What makes a good executive? If you measure it
on the basis of an organization’s performance, the ability to make the
right decisions would be on the top of the list. If you want to improve
the quality of your decision making, there are some traps you need to
avoid, traps that aren't that uncommon. Like:
Jumping into the issue. Like a swimmer prior
to diving into an unknown pool of water, you need to determine a little
about the situation before you dive in. When it comes to making good decisions,
that means taking a few minutes to consider the crux of the issue or,
more basic yet, how you think the decision should be made before you even
begin to gather information about it.
Being blind to the full situation. You can't
begin to make a good decision until you have a clear idea of your objectives.
Lacking control of a process or problem. Problems
arise if you allow yourself to be influenced by others' perspective of
the problem or look at the problem from only a single perspective.
Acting without information. Your gut may be
right, but you need to confirm your opinion with facts. Don't rely on
assumptions and opinion.
Taking shortcuts. Reliance on too readily available
information may offer no new viewpoints on a situation, leading to wrong
interpretation of the situation and subsequently a wrong decision being
Winging it. Creating a sound model by which
decisions will be made, and following that model each and every time for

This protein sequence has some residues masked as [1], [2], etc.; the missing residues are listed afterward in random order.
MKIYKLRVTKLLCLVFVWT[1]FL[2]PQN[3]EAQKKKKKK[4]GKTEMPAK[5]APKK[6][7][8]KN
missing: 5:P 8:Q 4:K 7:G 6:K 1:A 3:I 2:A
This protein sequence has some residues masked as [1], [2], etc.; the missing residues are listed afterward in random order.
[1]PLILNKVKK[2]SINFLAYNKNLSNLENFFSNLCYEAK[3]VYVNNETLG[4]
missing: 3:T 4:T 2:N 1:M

certain key decisions, improves the quality of decisions made.
Relying on the group. Just because you have
assembled lots of talented people to engage in group decision-making doesn't
ensure that the best decision is made. As sponsor of a group formed to
address a problem, you need to oversee the quality of the process by which
the group works.
Fooling yourself about results. You decided
to test your decision via a pilot project. Do the results suggest you
have made the right decision, or are you protecting your ego rather than
admit you need to rethink your decision?
Failing to track results. Beyond the pilot test,
you need to be monitoring the results of your decision to ensure it was
the right one. Study of the results will also reveal lessons learned about
your business or decision-making approach.
Examining your decision-making process. If you
don't look at the means by which you handle decisions (the previous nine
obstacles), you won't know where you fall short as a decision maker.